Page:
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Large population studies have shown that the incidence of sudden cardiac death (SCD) in young individuals (those aged between 14-35) is 2-3 x higher than in the aged match general population. Pathology post mortem studies have shown that majority of SCD is due to sudden arrhythmic death syndrome (SADS). This is the term given when there was a structurally normal heart seen at postmortem. There are other causes of SCD which include structural snd electrical changes. Some of these electrical changes can be seen on a heart trace (this is called an 'electrocardiogram' or ECG) and some of the structural changes can be seen on a heart ultrasound scan (this is called an 'echocardiogram' or echo). A large UK study published in 2018 has shown that cardiac screening can detect conditions that are associated with sudden cardiac death in 1 in 260 individuals. This is a much higher incidence than previously estimated.
Sports Heart Screen: What's involved & Cost
Heart screens are recommended for competitive sports participants in European and American guidelines. Screens are designed identify possible electrical and structural heart changes that may put individuals at risk.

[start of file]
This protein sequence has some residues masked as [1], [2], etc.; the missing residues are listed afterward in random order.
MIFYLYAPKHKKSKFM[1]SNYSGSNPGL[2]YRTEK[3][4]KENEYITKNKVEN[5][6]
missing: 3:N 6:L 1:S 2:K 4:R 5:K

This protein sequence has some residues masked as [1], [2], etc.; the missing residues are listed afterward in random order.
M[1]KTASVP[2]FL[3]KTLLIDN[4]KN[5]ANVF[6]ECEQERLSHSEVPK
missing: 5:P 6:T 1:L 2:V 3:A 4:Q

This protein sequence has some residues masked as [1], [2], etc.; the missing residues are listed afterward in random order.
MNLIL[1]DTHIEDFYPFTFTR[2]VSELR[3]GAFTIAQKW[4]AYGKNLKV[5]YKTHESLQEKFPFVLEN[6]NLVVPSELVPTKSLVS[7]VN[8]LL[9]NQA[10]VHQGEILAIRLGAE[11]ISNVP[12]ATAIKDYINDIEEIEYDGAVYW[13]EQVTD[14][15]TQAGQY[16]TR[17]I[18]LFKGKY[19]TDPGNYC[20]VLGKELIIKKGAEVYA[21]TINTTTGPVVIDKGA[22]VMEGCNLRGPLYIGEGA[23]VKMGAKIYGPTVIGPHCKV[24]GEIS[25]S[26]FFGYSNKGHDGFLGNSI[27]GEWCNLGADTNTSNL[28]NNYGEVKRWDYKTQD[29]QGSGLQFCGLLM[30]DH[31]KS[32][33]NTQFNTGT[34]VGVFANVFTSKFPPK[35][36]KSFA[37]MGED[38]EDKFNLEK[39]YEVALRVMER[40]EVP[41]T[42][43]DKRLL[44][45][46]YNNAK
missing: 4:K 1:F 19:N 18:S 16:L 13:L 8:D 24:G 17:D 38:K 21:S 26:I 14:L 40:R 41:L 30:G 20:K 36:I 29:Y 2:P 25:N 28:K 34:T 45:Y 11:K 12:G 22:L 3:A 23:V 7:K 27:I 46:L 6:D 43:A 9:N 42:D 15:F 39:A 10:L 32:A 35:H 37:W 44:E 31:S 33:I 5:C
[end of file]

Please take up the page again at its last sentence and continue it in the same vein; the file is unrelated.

A basic screen involves a heart health questionnaire, examination and electrocardiogram ('ECG'- heart trace). In an advanced screen there is the addition of a heart ultrasound scan (this is called an 'echocardiogram'). The approximate costs for a basic screen is £155 and an advanced screen is £355.
The major cause of mortality in sports participants aged >35 years is coronary artery disease. Coronary disease is more prevalent if you have risk factors for coronary disease (such as smoking, having diabetes, having high blood pressure, having high cholesterol, or a family history of heart attacks). Exercise stress tests and heart monitoring can also help to assess patients depending on their history.
Those with symptoms
We undertake individualised assessments to those who have symptoms (e.g. breathlessness; chest pain; palpitations; dizzy spells; faints or near faints) and offer consultant led review and investigation pathways to assess the heart and help to diagnose underlying cardiac abnormalities.The initial step would be a clinical consultant led consultation where a history can be taken, symptoms assessed and examination undertaken prior to formulating a management plan.
What is 'athlete's heart'?
The term 'athletes heart' is given to structural and electrical changes that can occur to the heart in response to long term sports participation. Athletic training regimes often exceed ‘normal’ physical limits and if continued, cardiac adaptation to exercise can occur in athletes. These changes in part vary with sporting discipline, gender, age and ethnicity. These cardiac changes seen in athletes (called ‘Athletes Heart’) can sometimes mimic mild forms of cardiac disease. It is therefore important that cardiac screens in athletes / sports participants are carried out by doctors who have experience in sports cardiology.